The first ethical concern is deciding where the responsibility falls in regards to ensuring a healthy life for children? Do the parents, caregivers, schools, communities, or the state hold this duty and obligation to the children by placing them on healthier diets, encouraging healthy habits, and taking preventative efforts against childhood obesity? There are multiple perspectives when tackling this concern that must be looked at individually in order to make a decision on how each group will take action when it comes to childhood obesity. Kersh et. al discuss the approach, “One theory for approaching this ethical concern is provided by John Stuart Mill’s harm principle: state intervention is justified when a person’s actions affect others. This principle recognizes the responsibility of the state to protect vulnerable populations from harming their own (or others’) health” (Kersh et. al, 2011). This perspective suggests that the prime responsibility lays in the hands of caregivers and parents; however, it is the job of the state to be watchful and ensure that personal responsibility is working effectively. Since children may not be mature enough to make decisions on their own, the parents become the decision makers until the child becomes knowledgeable enough to make choices about food consumptions themselves. While it is the sole role of parents to ensure that the well-being and health of a child is not compromised, the state can work under Mill’s principle by acting under the Stewardship Model by being involved with policies that can essentially help this health issue. The state can intervene by manipulating the economy and market to intervene for childhood obesity by creating easier availability to healthier food choices, control sales, monitor advertising, banning certain ingredients, etc. (Kersh et. al, 2011). Childhood obesity has been known to be linked to social stigma causing psychologic and social issues. With this in mind, policies must be evaluated to avoid all possibilities of spurring social stigma.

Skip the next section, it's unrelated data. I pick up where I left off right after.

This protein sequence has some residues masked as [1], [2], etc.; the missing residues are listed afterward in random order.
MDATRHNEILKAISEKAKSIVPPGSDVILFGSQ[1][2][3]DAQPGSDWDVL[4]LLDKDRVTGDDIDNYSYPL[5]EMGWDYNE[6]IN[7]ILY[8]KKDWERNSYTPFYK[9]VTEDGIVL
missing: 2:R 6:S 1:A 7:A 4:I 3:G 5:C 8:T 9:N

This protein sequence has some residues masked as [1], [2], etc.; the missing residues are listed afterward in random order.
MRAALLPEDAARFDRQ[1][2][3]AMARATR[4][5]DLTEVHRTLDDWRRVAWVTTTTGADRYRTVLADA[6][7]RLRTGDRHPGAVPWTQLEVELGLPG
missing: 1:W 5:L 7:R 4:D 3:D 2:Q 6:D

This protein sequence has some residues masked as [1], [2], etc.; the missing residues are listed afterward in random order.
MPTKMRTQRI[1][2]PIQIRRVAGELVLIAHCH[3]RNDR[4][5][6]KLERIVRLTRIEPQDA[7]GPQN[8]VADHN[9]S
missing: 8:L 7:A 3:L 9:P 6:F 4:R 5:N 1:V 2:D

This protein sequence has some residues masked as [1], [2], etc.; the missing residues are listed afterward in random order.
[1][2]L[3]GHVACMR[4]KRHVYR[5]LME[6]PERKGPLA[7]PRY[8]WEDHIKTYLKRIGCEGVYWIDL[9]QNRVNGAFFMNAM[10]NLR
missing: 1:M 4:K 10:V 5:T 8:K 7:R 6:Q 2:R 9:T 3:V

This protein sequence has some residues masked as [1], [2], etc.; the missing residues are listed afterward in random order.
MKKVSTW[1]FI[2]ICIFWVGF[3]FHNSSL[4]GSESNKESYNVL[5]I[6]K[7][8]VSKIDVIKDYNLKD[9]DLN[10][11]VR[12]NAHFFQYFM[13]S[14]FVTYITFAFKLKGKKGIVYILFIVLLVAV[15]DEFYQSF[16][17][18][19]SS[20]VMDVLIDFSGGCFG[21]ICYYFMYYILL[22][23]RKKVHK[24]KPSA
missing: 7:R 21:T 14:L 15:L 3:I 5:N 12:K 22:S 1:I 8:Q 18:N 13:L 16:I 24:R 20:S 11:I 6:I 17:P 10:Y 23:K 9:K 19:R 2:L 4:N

The second ethical concern is whether proposed solutions will incite stigma between younger individuals. Kersh et. al discuss this ethical question, “For example, as the state attempts to protect school children by measuring and reporting body mass index (BMI), how can concerns about privacy and stigmatization be addressed…How can we address the stigma associated with the use of the term “obese”” (Kersh et. al, 2011). The stigma that is associate with being obese has brought a huge burden on the child leading to psychological problems. When attention is brought upon the health issue of childhood obesity to discuss public policies, media will spotlight individuals who are obese or overweight. This spotlight will bring attention to our youth who are obese from their peers which will likely spur stigma, ostracizing, and bullying. Likewise, categorizing these individuals by BMI can point fingers at who is “obese” or not and with the negative connotations with the term, societal stigma will rise if privacy concerns are not addressed. The stigma may be a hindering factoring in getting action for public policy. Boyd Swinburn explains how stigma may be a challenge to get a sufficient body of people to initiate movement, “Indeed, the stigma associated with being obese means that the public constituency agitating for change is quite small. There is not a groundswell of overweight and obese people calling for action – the pressure is predominantly coming from the professional sector. Therefore, it will be important for obesity prevention advocacy to combine with other like-minded ‘movements’ to get policy action” (Swinburn, 2008). Stigma draws the attention away from coming up with a solution and advocating for policies to be placed to ostracizing certain individuals merely because of their weight and oversized build.
Childhood obesity is a global epidemic with fast-growing numbers in need for action to be taken place. Countries worldwide have implemented various policies touching economy, marketing, schools, etc. methods to reverse the increasing numbers. In the United States, previous efforts do not satisfy the goal significantly reducing the amount of obese individuals and preventing more youth from falling in this category. It seems that the primary focus in past years have been to encourage physical activity in young individuals; however, this does not suffice and should simultaneously work hand in hand with altering food choices. Certain policies have been introduced by the legislative and set in place; however, more policies should be placed to force healthier habits and lifestyles. In the U.S. the policy-making process requires much time and it is essential to address consequences of childhood obesity, ethical concern, and gather people to demand action in order to get a response.